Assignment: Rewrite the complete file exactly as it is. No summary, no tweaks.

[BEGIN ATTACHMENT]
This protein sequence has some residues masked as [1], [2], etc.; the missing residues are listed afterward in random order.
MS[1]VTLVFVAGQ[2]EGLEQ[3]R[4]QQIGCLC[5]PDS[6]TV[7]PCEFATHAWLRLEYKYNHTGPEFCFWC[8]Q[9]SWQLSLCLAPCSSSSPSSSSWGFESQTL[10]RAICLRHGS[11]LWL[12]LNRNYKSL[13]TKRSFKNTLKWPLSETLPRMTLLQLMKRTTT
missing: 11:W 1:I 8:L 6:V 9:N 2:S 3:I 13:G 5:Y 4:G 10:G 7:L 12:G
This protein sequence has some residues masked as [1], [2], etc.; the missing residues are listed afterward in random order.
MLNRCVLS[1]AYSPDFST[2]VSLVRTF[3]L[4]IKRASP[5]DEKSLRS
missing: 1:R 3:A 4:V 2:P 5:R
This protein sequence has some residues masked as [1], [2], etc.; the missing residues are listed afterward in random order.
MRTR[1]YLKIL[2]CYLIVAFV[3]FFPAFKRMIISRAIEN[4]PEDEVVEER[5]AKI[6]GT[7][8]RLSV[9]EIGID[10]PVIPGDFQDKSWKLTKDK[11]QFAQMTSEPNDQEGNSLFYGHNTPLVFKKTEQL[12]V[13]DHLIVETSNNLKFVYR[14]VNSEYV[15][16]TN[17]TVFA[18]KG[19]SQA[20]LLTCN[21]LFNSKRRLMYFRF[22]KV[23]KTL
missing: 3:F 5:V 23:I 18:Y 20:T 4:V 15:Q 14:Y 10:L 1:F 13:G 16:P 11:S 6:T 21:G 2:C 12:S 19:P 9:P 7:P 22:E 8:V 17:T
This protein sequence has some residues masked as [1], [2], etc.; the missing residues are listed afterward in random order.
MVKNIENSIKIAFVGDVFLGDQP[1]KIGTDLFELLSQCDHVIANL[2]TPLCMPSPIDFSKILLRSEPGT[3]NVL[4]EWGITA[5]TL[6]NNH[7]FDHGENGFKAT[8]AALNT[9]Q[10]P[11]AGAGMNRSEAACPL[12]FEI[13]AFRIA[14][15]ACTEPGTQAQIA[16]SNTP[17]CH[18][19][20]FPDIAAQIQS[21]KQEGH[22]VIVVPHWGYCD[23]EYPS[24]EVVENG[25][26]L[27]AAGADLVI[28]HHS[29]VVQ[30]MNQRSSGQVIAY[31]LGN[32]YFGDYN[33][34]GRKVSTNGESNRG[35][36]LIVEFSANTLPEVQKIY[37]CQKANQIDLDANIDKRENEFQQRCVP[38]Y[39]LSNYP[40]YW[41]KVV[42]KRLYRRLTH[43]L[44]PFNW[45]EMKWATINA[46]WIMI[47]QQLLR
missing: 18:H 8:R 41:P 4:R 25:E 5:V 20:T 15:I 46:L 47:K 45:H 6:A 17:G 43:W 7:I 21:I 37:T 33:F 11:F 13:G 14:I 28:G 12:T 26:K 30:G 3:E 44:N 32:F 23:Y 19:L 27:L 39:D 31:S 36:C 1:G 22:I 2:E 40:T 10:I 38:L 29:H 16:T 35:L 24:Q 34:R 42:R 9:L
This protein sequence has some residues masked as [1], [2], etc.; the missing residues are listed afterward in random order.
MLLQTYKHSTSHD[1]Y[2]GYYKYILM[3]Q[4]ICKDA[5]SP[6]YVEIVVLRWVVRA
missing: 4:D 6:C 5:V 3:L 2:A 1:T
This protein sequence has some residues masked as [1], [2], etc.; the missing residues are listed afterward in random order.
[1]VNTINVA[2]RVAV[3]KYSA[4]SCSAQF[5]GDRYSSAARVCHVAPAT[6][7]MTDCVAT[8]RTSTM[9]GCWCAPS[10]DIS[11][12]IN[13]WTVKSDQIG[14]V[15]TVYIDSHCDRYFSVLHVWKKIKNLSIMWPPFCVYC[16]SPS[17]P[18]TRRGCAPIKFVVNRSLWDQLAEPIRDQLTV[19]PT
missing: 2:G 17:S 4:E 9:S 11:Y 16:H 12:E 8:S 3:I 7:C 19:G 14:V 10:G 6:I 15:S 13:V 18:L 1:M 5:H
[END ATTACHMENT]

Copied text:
This protein sequence has some residues masked as [1], [2], etc.; the missing residues are listed afterward in random order.
MS[1]VTLVFVAGQ[2]EGLEQ[3]R[4]QQIGCLC[5]PDS[6]TV[7]PCEFATHAWLRLEYKYNHTGPEFCFWC[8]Q[9]SWQLSLCLAPCSSSSPSSSSWGFESQTL[10]RAICLRHGS[11]LWL[12]LNRNYKSL[13]TKRSFKNTLKWPLSETLPRMTLLQLMKRTTT
missing: 11:W 1:I 8:L 6:V 9:N 2:S 3:I 13:G 5:Y 4:G 10:G 7:L 12:G
This protein sequence has some residues masked as [1], [2], etc.; the missing residues are listed afterward in random order.
MLNRCVLS[1]AYSPDFST[2]VSLVRTF[3]L[4]IKRASP[5]DEKSLRS
missing: 1:R 3:A 4:V 2:P 5:R
This protein sequence has some residues masked as [1], [2], etc.; the missing residues are listed afterward in random order.
MRTR[1]YLKIL[2]CYLIVAFV[3]FFPAFKRMIISRAIEN[4]PEDEVVEER[5]AKI[6]GT[7][8]RLSV[9]EIGID[10]PVIPGDFQDKSWKLTKDK[11]QFAQMTSEPNDQEGNSLFYGHNTPLVFKKTEQL[12]V[13]DHLIVETSNNLKFVYR[14]VNSEYV[15][16]TN[17]TVFA[18]KG[19]SQA[20]LLTCN[21]LFNSKRRLMYFRF[22]KV[23]KTL
missing: 3:F 5:V 23:I 18:Y 20:T 4:V 15:Q 14:Y 10:L 1:F 13:G 16:P 11:S 6:T 21:G 2:C 12:S 19:P 9:P 7:P 22:E 8:V 17:T
This protein sequence has some residues masked as [1], [2], etc.; the missing residues are listed afterward in random order.
MVKNIENSIKIAFVGDVFLGDQP[1]KIGTDLFELLSQCDHVIANL[2]TPLCMPSPIDFSKILLRSEPGT[3]NVL[4]EWGITA[5]TL[6]NNH[7]FDHGENGFKAT[8]AALNT[9]Q[10]P[11]AGAGMNRSEAACPL[12]FEI[13]AFRIA[14][15]ACTEPGTQAQIA[16]SNTP[17]CH[18][19][20]FPDIAAQIQS[21]KQEGH[22]VIVVPHWGYCD[23]EYPS[24]EVVENG[25][26]L[27]AAGADLVI[28]HHS[29]VVQ[30]MNQRSSGQVIAY[31]LGN[32]YFGDYN[33][34]GRKVSTNGESNRG[35][36]LIVEFSANTLPEVQKIY[37]CQKANQIDLDANIDKRENEFQQRCVP[38]Y[39]LSNYP[40]YW[41]KVV[42]KRLYRRLTH[43]L[44]PFNW[45]EMKWATINA[46]WIMI[47]QQLLR
missing: 18:H 8:R 41:P 4:R 25:E 5:V 20:T 15:I 46:L 47:K 45:H 6:A 17:G 43:W 7:I 21:I 37:T 33:F 11:F 13:G 14:I 28:G 12:T 26:K 30:G 3:E 44:N 32:F 23:Y 19:L 27:L 39:D 31:S 36:C 1:G 22:I 2:E 40:T 10:I 38:L 29:H 16:T 35:L 24:Q 34:R 42:R 9:L
This protein sequence has some residues masked as [1], [2], etc.; the missing residues are listed afterward in random order.
MLLQTYKHSTSHD[1]Y[2]GYYKYILM[3]Q[4]ICKDA[5]SP[6]YVEIVVLRWVVRA
missing: 4:D 6:C 5:V 3:L 2:A 1:T
This protein sequence has some residues masked as [1], [2], etc.; the missing residues are listed afterward in random order.
[1]VNTINVA[2]RVAV[3]KYSA[4]SCSAQF[5]GDRYSSAARVCHVAPAT[6][7]MTDCVAT[8]RTSTM[9]GCWCAPS[10]DIS[11][12]IN[13]WTVKSDQIG[14]V[15]TVYIDSHCDRYFSVLHVWKKIKNLSIMWPPFCVYC[16]SPS[17]P[18]TRRGCAPIKFVVNRSLWDQLAEPIRDQLTV[19]PT
missing: 2:G 17:S 4:E 9:S 11:Y 16:H 12:E 8:S 3:I 7:C 19:G 14:V 10:G 6:I 15:S 13:V 18:L 1:M 5:H